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Living in the Cambridge bubble


I am afraid I haven’t explained what a QCL really is. I will try to do so in simple words. Fellow physicists: please don’t blame me for simplifications.

One of the most amazing technologies invented in the last few decades is definitely Molecular Beam Epitaxy - a technique that allows us to deposit unbelievably thin layers of elements like gallium, phosphorus or antimony. To create a wafer (a sandwich made of these elements) appropriate for a QCL, we need more precision than in other devices. A typical height of one layer of our sandwiches is of order of a few nanometres, and one sandwich consists of hundreds of layers!

Why couldn’t we just use one material and don’t worry about thickness? It’s here when quantum mechanics needs to be mentioned. In the picture below you can see many rectangular shapes. These are intuitively called wells and barriers. If we consider such a well, we get a surprising result: electrons cannot increase their energy by any portion, but are confined to discrete (not continuous) set of states. We say that their energy is quantized. Hence in each well there is a ladder of states and an electron can only be on one of its steps. It’s visible when you look at the tails of orange lines - they indicate where each electron level is. I should mention that wells’ depth and barriers’ height represents energy while the real space is drawn horizontally so when electron travels through the structure, it goes from left to right.  Now, why the diagram is diagonal? Because we apply voltage to our structure and it pushes our carriers - electrons - in the right direction.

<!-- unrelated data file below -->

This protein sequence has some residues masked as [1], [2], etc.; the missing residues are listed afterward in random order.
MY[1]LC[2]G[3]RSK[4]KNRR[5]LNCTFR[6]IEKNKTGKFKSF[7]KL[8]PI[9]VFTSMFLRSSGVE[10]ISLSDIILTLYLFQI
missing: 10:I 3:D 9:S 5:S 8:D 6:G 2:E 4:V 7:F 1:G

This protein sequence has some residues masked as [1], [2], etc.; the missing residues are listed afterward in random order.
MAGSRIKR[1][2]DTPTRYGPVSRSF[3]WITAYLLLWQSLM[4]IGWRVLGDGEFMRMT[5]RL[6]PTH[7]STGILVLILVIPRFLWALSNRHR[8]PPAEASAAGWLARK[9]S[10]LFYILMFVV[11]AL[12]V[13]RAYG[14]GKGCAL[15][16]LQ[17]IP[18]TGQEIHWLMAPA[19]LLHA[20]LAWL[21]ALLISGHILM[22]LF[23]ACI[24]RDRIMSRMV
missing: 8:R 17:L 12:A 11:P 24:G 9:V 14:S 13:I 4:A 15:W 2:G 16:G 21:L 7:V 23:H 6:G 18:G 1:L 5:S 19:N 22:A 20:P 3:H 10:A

The quantum cascade structure
The quantum cascade structure

How does an electron go through a barrier? This is the tricky part which I don’t feel competent enough to explain here. Going through the barriers is the crucial element of QCL design and researchers around the world are constantly searching for the best solution. You could think that they jump over the barriers, but this is not the case. In quantum mechanics, it’s possible that they actually go through or tunnel. In the picture you can see wavy shapes - these are wave functions of electrons. If there are two “hills” emerging from two different lines in one well, it means that an electron can mysteriously go from one well to another.

A laser emits radiation. In this case, it is radiation of a fairly low energy (200-400 times lower than that of visible light). When is it emitted? As an electron goes from left to right, with each transition they jump down, which means they lose energy. It can be passed to the electron’s environment, but sometimes it is emitted as a photon (as radiation). The whole designing process is about controlling the widths of wells and barriers. As you can imagine it is a very complex task, because one variable (width) corresponds to many effects (emitted energy, tunnelling mechanism, thermal properties etc.).

I hope it makes sense even if you are not a physicist. Next time I will describe how to make such a structure a working device that you can plug in and turn on, provided you have some spare liquid helium around.